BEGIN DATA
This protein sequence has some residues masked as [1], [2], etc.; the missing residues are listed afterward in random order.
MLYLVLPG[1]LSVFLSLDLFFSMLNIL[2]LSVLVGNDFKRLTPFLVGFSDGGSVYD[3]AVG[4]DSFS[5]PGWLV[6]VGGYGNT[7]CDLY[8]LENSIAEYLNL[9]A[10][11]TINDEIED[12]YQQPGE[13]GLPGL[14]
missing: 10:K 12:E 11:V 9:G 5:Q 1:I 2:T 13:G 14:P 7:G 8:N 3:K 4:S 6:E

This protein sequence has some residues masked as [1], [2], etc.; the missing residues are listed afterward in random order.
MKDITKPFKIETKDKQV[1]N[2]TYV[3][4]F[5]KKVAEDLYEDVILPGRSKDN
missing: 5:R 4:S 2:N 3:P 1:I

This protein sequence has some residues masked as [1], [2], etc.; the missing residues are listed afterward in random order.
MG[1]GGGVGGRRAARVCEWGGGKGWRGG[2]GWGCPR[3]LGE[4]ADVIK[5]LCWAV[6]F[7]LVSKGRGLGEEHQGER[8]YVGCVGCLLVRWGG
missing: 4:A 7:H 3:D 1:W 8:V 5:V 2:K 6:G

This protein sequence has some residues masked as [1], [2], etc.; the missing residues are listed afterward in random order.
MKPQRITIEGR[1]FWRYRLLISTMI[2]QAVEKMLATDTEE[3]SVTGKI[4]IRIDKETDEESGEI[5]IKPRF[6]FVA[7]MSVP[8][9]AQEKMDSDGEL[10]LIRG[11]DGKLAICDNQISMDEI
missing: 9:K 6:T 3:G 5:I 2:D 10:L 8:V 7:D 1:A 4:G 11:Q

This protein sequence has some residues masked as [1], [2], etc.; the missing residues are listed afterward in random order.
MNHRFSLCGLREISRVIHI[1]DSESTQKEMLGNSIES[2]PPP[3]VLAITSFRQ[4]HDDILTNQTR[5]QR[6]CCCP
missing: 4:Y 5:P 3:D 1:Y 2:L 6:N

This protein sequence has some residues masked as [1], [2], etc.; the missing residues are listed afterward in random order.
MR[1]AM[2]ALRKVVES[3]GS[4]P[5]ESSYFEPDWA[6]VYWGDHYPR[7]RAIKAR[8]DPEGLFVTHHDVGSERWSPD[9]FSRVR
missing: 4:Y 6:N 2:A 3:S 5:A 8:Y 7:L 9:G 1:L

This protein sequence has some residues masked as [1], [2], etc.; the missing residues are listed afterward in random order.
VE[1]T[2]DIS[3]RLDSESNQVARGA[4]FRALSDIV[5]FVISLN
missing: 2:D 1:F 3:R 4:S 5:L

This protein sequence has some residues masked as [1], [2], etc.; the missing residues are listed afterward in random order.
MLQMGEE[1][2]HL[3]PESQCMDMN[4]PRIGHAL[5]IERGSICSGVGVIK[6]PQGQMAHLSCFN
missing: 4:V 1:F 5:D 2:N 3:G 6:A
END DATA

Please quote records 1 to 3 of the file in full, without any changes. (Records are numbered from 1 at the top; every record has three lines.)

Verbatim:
This protein sequence has some residues masked as [1], [2], etc.; the missing residues are listed afterward in random order.
MLYLVLPG[1]LSVFLSLDLFFSMLNIL[2]LSVLVGNDFKRLTPFLVGFSDGGSVYD[3]AVG[4]DSFS[5]PGWLV[6]VGGYGNT[7]CDLY[8]LENSIAEYLNL[9]A[10][11]TINDEIED[12]YQQPGE[13]GLPGL[14]
missing: 10:K 12:E 11:V 9:G 5:Q 1:I 2:T 13:G 14:P 7:G 8:N 3:K 4:S 6:E

This protein sequence has some residues masked as [1], [2], etc.; the missing residues are listed afterward in random order.
MKDITKPFKIETKDKQV[1]N[2]TYV[3][4]F[5]KKVAEDLYEDVILPGRSKDN
missing: 5:R 4:S 2:N 3:P 1:I

This protein sequence has some residues masked as [1], [2], etc.; the missing residues are listed afterward in random order.
MG[1]GGGVGGRRAARVCEWGGGKGWRGG[2]GWGCPR[3]LGE[4]ADVIK[5]LCWAV[6]F[7]LVSKGRGLGEEHQGER[8]YVGCVGCLLVRWGG
missing: 4:A 7:H 3:D 1:W 8:V 5:V 2:K 6:G